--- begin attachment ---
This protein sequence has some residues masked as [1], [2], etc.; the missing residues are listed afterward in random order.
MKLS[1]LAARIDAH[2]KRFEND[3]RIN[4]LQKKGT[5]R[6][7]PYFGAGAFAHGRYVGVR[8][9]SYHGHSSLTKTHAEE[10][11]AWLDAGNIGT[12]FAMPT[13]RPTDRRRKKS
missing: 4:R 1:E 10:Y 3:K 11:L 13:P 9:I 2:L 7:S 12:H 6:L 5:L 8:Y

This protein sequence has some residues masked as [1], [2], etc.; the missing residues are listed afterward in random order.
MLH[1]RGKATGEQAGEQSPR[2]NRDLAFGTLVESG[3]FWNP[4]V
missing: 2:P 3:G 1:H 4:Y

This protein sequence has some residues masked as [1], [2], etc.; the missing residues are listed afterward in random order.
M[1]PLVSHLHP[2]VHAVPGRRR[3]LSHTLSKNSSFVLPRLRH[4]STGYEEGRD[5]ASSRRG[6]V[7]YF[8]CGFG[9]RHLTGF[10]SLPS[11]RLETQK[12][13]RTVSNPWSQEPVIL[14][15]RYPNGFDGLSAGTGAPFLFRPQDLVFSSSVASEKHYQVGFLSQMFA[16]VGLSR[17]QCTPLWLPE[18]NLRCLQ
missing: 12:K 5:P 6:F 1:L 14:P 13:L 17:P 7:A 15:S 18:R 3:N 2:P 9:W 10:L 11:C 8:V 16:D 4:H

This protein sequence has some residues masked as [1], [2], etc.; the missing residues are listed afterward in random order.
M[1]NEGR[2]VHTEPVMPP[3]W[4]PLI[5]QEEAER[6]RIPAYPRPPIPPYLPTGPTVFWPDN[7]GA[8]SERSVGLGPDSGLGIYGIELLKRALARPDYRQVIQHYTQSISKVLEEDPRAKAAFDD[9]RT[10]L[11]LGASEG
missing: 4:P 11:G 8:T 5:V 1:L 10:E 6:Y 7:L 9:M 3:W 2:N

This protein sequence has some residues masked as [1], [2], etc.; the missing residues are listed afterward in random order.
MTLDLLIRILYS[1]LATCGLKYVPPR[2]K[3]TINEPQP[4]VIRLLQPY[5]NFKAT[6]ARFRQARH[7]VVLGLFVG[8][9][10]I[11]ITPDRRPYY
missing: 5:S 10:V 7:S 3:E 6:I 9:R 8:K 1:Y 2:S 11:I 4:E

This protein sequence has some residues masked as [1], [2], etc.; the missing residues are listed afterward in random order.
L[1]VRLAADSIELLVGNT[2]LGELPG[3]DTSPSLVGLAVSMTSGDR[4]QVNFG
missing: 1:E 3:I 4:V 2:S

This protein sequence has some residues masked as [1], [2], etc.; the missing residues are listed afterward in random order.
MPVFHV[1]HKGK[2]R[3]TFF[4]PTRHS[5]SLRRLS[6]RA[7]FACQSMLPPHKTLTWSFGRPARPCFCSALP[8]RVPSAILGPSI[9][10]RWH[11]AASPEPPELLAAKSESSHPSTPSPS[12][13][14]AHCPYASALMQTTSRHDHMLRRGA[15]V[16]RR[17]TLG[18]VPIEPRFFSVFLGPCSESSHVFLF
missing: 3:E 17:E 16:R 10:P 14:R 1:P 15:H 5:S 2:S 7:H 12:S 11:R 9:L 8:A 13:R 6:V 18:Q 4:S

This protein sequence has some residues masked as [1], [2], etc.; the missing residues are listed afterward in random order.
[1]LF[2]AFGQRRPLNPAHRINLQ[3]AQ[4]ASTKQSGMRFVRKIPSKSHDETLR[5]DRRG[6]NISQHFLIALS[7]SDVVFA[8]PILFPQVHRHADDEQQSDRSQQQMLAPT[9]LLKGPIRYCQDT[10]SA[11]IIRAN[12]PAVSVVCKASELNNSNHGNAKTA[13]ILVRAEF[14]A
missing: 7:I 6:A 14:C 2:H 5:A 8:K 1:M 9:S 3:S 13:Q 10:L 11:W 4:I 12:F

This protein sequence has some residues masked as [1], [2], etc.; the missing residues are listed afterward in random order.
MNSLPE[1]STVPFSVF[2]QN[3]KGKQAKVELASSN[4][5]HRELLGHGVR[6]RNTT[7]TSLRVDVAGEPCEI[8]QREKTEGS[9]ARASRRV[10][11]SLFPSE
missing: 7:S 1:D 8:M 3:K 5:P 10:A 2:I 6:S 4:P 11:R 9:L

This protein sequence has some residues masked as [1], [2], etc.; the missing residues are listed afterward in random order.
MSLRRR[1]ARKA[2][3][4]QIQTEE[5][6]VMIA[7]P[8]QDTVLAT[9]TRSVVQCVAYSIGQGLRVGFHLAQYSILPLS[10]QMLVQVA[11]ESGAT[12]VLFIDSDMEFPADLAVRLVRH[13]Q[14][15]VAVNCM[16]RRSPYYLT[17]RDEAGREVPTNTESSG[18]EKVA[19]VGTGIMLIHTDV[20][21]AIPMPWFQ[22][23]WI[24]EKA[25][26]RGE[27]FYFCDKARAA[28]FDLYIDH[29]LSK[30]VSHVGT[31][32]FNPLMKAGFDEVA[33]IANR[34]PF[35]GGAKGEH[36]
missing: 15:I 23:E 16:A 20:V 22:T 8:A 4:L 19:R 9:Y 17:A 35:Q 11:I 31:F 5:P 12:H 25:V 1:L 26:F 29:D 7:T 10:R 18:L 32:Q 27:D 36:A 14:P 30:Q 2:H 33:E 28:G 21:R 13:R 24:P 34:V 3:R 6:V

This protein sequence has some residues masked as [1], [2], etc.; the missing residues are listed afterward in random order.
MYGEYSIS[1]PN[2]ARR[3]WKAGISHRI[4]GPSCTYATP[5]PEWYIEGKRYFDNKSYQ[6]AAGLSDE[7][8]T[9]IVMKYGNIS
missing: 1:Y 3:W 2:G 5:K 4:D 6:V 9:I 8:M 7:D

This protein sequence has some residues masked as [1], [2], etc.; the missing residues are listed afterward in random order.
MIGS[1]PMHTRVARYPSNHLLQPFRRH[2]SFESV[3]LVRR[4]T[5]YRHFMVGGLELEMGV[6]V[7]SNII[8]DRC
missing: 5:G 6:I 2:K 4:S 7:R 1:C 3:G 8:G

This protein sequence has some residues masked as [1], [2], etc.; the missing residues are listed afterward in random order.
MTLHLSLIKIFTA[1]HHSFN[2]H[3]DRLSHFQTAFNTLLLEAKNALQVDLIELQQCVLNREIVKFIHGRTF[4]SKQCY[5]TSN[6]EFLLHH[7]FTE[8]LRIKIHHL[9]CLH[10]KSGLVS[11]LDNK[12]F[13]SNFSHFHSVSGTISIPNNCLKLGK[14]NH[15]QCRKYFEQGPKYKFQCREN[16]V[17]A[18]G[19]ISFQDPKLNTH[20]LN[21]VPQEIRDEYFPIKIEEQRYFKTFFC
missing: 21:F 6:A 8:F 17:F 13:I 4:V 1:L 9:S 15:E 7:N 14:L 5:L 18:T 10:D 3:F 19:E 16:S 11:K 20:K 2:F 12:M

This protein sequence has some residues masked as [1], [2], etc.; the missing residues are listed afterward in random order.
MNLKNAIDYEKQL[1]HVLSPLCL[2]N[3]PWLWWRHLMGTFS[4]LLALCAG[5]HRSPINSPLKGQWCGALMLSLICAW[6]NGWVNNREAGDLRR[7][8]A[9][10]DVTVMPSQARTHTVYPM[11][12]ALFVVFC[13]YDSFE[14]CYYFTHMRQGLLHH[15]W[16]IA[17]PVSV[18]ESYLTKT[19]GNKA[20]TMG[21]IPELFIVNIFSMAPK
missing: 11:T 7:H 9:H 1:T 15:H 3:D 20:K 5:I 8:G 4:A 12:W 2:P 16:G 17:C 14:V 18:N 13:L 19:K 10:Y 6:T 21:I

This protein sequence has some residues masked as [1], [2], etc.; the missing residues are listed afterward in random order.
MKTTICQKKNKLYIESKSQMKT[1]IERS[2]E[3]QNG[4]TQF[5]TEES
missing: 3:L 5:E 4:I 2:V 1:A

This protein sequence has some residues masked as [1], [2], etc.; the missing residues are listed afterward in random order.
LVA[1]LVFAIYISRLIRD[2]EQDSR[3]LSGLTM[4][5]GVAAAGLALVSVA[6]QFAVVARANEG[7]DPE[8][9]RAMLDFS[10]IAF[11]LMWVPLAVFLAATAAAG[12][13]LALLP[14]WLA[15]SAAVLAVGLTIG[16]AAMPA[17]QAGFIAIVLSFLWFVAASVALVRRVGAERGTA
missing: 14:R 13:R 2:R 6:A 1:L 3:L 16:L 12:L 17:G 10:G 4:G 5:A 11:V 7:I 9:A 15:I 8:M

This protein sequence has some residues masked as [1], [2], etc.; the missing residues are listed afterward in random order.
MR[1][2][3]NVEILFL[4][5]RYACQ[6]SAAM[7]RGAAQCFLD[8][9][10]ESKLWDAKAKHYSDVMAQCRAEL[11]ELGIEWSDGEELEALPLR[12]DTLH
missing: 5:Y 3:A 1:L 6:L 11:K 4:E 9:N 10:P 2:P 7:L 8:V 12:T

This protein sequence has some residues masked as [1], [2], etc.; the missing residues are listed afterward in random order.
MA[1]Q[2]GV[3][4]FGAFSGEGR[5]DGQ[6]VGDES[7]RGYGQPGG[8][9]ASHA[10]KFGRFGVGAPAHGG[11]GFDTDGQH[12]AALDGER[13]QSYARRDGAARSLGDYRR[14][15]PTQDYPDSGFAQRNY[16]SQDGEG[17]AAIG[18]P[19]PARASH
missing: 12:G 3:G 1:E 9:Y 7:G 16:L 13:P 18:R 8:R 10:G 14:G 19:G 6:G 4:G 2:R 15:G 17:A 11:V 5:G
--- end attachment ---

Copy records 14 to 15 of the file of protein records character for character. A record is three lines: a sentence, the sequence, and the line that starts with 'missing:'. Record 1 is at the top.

This protein sequence has some residues masked as [1], [2], etc.; the missing residues are listed afterward in random order.
MNLKNAIDYEKQL[1]HVLSPLCL[2]N[3]PWLWWRHLMGTFS[4]LLALCAG[5]HRSPINSPLKGQWCGALMLSLICAW[6]NGWVNNREAGDLRR[7][8]A[9][10]DVTVMPSQARTHTVYPM[11][12]ALFVVFC[13]YDSFE[14]CYYFTHMRQGLLHH[15]W[16]IA[17]PVSV[18]ESYLTKT[19]GNKA[20]TMG[21]IPELFIVNIFSMAPK
missing: 11:T 7:H 9:H 1:T 15:H 3:D 20:K 5:I 8:G 4:A 12:W 2:P 16:G 17:C 14:V 18:N 13:L 19:K 10:Y 6:T 21:I

This protein sequence has some residues masked as [1], [2], etc.; the missing residues are listed afterward in random order.
MKTTICQKKNKLYIESKSQMKT[1]IERS[2]E[3]QNG[4]TQF[5]TEES
missing: 3:L 5:E 4:I 2:V 1:A